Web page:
A Brief Haiku Glossary (updated)



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A Brief Haiku Glossary (updated)

“When you compose haiku, observation is necessary,
but your own imagination is the most important
element. If you imagine the close relationship between the
natural world and human beings, your haiku will teach your
heart to grow in love.”

-Itsuki Natsui, 2015 (Haiku Guide Book 3)

7-accented-syllable Haiku: An English-speaking haiku variant that distributes seven accented syllables across three lines, usually following a pattern of (2-3-2) accented syllables per line.

12-15-syllable Haiku: A shorter variant of the 17-syllable English-speaking haiku which still distributes twelve to fifteen syllables across three lines in the format best-suited to content and design. The variant exists to mitigate the perceived wordiness of the 17-syllable Haiku variant.

17-syllable Haiku: The most popularized English-speaking variant of the haiku. This form of the poem distributes seventeen syllables across three lines, with the recurring pattern being (5-7-5) syllables per line.

Free Verse Haiku: A variant of the English-speaking haiku designed for situations which require more conciseness and less rigidity.

Ginko: a haiku-walk, or “foraging for haiku.”

Haijin: A haiku poet.

Haiku: A form of poetry originating from Japan. It typically comes in four variants in English: 17-syllable, 7-accented syllable, 12-15 syllable, and free verse. The popular conception (though not absolute) is a poem containing seventeen syllables distributed through three lines. Five syllables go on the first line, seven syllables go on the second, and five syllables go on the third and final line. It contains a kigo word and a kireji.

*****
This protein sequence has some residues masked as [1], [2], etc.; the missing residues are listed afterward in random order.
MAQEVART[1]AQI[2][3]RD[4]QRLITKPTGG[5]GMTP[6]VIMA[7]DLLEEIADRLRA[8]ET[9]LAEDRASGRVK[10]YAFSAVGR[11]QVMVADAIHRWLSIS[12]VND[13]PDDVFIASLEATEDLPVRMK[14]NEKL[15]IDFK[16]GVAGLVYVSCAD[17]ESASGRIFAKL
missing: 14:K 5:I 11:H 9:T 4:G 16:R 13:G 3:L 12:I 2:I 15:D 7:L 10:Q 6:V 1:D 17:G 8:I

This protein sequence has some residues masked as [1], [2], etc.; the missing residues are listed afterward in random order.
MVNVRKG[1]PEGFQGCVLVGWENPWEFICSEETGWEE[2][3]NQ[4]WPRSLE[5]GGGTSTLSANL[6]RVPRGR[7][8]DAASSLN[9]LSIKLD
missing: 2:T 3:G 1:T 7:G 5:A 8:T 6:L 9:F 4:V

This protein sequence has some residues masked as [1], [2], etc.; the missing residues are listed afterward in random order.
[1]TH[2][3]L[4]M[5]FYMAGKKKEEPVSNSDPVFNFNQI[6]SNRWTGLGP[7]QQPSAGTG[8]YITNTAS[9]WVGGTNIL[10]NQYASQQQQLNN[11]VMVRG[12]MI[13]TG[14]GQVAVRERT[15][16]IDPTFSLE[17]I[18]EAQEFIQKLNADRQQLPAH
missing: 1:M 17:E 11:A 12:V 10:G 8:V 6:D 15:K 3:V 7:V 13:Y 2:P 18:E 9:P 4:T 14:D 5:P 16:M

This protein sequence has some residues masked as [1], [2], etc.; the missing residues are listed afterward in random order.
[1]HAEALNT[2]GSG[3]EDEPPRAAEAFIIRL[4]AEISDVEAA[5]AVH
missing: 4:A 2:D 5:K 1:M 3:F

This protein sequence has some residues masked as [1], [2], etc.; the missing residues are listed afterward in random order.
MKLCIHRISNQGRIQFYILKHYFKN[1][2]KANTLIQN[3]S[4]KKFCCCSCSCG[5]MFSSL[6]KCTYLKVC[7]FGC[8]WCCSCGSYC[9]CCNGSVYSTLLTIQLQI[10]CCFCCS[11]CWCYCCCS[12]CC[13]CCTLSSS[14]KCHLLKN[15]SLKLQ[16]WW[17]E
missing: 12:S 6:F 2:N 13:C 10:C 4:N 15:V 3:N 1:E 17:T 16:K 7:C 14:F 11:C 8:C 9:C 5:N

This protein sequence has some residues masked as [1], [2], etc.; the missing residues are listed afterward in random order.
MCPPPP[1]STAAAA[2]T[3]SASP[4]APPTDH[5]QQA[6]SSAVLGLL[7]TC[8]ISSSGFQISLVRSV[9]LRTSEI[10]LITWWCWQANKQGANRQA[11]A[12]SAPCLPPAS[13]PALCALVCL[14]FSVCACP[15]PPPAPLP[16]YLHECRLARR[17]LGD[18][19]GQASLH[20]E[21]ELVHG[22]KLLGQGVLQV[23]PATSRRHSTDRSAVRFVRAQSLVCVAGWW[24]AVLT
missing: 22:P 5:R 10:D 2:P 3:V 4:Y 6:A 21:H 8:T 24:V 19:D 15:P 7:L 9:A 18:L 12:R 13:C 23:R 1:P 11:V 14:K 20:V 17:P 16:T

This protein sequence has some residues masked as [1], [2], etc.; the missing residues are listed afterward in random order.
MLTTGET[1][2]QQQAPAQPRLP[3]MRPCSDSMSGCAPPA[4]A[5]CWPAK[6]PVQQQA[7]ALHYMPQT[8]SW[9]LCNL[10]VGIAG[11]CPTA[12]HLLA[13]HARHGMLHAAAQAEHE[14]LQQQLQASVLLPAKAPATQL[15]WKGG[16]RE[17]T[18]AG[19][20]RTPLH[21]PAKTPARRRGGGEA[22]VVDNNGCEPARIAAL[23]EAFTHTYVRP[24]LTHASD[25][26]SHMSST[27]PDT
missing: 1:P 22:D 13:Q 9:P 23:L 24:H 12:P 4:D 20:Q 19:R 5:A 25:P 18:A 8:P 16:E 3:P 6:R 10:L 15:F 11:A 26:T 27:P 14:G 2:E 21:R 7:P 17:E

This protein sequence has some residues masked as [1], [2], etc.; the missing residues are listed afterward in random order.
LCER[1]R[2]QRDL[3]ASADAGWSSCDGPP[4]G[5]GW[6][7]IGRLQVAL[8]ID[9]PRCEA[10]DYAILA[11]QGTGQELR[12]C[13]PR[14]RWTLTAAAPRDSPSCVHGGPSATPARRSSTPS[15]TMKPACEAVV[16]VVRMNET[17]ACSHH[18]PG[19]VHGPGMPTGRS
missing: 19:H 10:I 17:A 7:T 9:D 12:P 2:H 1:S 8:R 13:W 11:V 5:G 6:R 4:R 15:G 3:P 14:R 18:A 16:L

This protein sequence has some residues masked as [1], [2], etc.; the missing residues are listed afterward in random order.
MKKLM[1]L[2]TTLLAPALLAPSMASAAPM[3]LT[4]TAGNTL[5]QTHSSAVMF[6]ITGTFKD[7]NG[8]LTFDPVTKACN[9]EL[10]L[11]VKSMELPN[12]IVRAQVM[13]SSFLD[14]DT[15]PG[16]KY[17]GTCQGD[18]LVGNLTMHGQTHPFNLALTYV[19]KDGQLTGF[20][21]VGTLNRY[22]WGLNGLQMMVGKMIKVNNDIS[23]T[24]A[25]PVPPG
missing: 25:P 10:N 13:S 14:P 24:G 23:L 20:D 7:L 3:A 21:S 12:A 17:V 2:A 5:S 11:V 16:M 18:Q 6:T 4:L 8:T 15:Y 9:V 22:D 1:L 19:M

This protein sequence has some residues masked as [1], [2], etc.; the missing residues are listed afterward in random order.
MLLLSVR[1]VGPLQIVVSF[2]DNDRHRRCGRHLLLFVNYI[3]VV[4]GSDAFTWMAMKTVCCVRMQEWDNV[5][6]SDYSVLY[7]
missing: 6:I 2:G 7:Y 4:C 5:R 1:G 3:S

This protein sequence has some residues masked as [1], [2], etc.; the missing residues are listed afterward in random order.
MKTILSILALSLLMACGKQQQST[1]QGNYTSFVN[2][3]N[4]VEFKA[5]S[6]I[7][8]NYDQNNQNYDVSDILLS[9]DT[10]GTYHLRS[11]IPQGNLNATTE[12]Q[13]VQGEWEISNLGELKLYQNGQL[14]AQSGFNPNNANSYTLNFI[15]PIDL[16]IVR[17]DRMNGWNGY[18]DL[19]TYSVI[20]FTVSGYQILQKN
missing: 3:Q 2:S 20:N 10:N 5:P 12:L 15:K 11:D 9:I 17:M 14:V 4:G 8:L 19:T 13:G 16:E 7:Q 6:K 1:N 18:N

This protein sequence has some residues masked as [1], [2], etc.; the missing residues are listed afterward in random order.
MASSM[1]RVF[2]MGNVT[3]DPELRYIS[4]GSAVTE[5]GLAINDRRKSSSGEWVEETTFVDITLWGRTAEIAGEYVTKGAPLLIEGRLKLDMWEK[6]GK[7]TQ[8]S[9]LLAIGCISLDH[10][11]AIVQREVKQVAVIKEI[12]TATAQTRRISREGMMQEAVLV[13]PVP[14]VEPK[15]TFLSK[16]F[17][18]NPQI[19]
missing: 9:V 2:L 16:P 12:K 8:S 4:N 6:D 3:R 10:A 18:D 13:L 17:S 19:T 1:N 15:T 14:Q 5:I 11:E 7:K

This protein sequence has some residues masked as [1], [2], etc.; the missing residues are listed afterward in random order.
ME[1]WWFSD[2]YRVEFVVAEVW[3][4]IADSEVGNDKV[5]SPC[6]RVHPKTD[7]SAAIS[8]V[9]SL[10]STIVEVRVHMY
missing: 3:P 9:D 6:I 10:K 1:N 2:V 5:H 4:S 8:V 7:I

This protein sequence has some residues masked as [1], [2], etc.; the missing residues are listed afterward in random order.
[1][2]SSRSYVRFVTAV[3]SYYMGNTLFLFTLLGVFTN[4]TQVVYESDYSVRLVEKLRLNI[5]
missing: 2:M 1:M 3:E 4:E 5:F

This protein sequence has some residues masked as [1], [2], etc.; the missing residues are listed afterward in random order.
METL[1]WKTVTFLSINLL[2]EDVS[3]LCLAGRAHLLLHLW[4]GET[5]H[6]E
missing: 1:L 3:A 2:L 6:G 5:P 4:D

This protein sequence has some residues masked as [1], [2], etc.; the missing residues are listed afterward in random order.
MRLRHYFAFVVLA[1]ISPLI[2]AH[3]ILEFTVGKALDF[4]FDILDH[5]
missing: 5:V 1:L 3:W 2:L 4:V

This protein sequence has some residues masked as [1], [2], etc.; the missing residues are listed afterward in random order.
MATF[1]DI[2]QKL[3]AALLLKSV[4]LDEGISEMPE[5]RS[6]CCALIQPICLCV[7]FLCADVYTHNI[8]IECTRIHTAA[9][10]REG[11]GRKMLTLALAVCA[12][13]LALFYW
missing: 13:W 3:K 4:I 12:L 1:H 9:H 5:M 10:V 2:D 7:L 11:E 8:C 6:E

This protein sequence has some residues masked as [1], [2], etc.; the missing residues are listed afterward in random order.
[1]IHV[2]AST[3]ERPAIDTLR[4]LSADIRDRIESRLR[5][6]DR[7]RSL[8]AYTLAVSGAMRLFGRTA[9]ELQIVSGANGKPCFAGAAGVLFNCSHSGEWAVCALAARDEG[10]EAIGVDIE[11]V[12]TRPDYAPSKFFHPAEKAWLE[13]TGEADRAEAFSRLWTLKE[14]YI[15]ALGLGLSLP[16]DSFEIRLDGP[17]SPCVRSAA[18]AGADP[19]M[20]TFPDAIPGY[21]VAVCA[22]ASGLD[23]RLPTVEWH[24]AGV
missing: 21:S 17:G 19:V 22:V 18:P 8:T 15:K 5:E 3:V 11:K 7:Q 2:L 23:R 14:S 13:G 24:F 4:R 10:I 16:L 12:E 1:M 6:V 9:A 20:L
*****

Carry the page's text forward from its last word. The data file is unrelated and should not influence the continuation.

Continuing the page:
'kacho fuei': ‘the beauties of nature and the harmony between nature and humanity.’ One of two essential qualities for the haiku, the other quality being ‘kyakkan shasei’ (Haiku Guide Book 5)

Kake-kotoba: Pivot words; “words that suddenly change the meaning, or the expectation of meaning, of a sentence … a kind of grammatical double exposure” (Hass 312).

Kigo: A word in the haiku that establishes weather or atmosphere.

Kireji: A caesura, or pause, felt at the end of the first or second line of the haiku.

'kyakkan shasei': ‘an objective portrayal’ (Haiku Guide Book 5). One of two essential qualities for the haiku, the other being ‘kacho fuei’

Saijiki: an extensive but defined list of kigo, or ‘season words.’

Senryu: A haiku which contains no kigo word and focuses on human nature rather than physical nature.

Shasei: the snapshot moment that the haiku attempts to capture.

Works Cited/Works Referenced

Hass, Robert. The Essential Haiku: Versions of Basho, Buson, & Issa. New York City, HarperCollins, 1994.

Fry, Stephen. The Ode Less Travelled. New York City, Gotham Books, 2005.

Higginson, William J. “Guidelines for Writing Haiku in English.” 2003.

“The Haiku Path.” Mercy Center Four Seasons Haiku Kai, 2008.

Haiku Guide Book. Cool Matsuyama! (Tourism and International Exchange Division, Industrial Economy Department, Matsuyama City), 2015.


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